by Carol Anderson
In The Second, historian and award-winning author Carol Anderson powerfully illuminates the history and impact of the Second Amendment, how it was designed and how it has consistently been constructed to keep African Americans powerless and vulnerable. The Second is neither a ‘pro-gun’ nor an ‘anti-gun’ book; the lens is the citizenship rights and human rights of African Americans.
From the 17th century, when it was encoded into law that the enslaved could not own, carry or use a firearm whatsoever, until today, with measures to expand and curtail gun ownership aimed disproportionately at the African-American population, the right to bear arms has been consistently used as a weapon to keep African Americans powerless – revealing that armed or unarmed, Blackness, it would seem, is the threat that must be neutralized and punished.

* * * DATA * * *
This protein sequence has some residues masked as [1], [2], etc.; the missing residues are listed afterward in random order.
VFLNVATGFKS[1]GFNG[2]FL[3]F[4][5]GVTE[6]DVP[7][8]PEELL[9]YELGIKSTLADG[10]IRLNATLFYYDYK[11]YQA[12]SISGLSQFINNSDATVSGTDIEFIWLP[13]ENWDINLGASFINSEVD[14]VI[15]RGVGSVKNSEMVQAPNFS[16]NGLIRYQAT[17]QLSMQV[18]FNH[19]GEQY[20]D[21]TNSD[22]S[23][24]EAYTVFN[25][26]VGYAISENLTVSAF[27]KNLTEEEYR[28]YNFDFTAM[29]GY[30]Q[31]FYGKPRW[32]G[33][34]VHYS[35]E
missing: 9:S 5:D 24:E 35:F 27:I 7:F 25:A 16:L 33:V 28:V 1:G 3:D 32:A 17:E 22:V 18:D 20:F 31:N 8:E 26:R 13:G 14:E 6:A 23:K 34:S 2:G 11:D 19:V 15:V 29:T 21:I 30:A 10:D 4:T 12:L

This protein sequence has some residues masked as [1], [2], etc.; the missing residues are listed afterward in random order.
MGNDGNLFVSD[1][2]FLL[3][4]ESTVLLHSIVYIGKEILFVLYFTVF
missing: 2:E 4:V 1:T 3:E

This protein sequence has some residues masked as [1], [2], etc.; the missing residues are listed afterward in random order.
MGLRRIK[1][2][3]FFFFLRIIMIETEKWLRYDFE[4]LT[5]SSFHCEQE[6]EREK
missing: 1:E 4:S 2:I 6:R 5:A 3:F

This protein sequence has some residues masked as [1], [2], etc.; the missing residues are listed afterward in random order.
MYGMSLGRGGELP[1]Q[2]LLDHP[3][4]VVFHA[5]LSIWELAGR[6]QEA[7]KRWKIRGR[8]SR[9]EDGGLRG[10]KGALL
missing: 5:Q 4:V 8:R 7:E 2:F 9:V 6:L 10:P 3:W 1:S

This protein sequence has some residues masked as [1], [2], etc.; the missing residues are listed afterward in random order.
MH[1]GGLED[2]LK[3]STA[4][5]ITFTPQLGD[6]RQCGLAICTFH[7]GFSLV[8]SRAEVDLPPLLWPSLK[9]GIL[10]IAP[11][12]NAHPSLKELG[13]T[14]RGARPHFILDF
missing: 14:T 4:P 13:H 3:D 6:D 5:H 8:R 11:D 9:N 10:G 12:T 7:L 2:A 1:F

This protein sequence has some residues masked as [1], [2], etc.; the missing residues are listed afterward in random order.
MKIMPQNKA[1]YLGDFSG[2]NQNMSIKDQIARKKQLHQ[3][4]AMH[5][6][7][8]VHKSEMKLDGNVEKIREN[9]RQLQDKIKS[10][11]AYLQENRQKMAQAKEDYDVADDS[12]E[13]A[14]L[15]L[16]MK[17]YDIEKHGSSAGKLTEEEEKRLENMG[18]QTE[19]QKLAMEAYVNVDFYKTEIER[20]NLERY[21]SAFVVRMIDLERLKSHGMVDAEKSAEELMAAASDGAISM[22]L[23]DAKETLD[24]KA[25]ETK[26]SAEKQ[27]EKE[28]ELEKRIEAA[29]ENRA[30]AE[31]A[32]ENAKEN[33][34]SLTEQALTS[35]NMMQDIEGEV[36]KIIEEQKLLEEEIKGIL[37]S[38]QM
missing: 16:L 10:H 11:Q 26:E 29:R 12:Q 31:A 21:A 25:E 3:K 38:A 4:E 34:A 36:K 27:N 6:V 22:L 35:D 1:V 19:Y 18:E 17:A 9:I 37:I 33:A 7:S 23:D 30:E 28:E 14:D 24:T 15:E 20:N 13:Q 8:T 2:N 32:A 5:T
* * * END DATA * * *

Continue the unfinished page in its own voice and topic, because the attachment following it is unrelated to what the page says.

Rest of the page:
Throughout American history to the 21st century, regardless of the laws, court decisions and changing political environment, the Second has consistently meant this: that the second a Black person exercises this right, the second they pick up a gun to protect themselves (or the second that they don’t), their life – as surely as Philando Castile’s, Tamir Rice’s, Alton Sterling’s – may be snatched away in that single, fatal second. Through compelling historical narrative merging into the unfolding events of today, Anderson’s penetrating investigation shows that the Second Amendment is not about guns but about anti-Blackness, shedding shocking new light on another dimension of racism in America.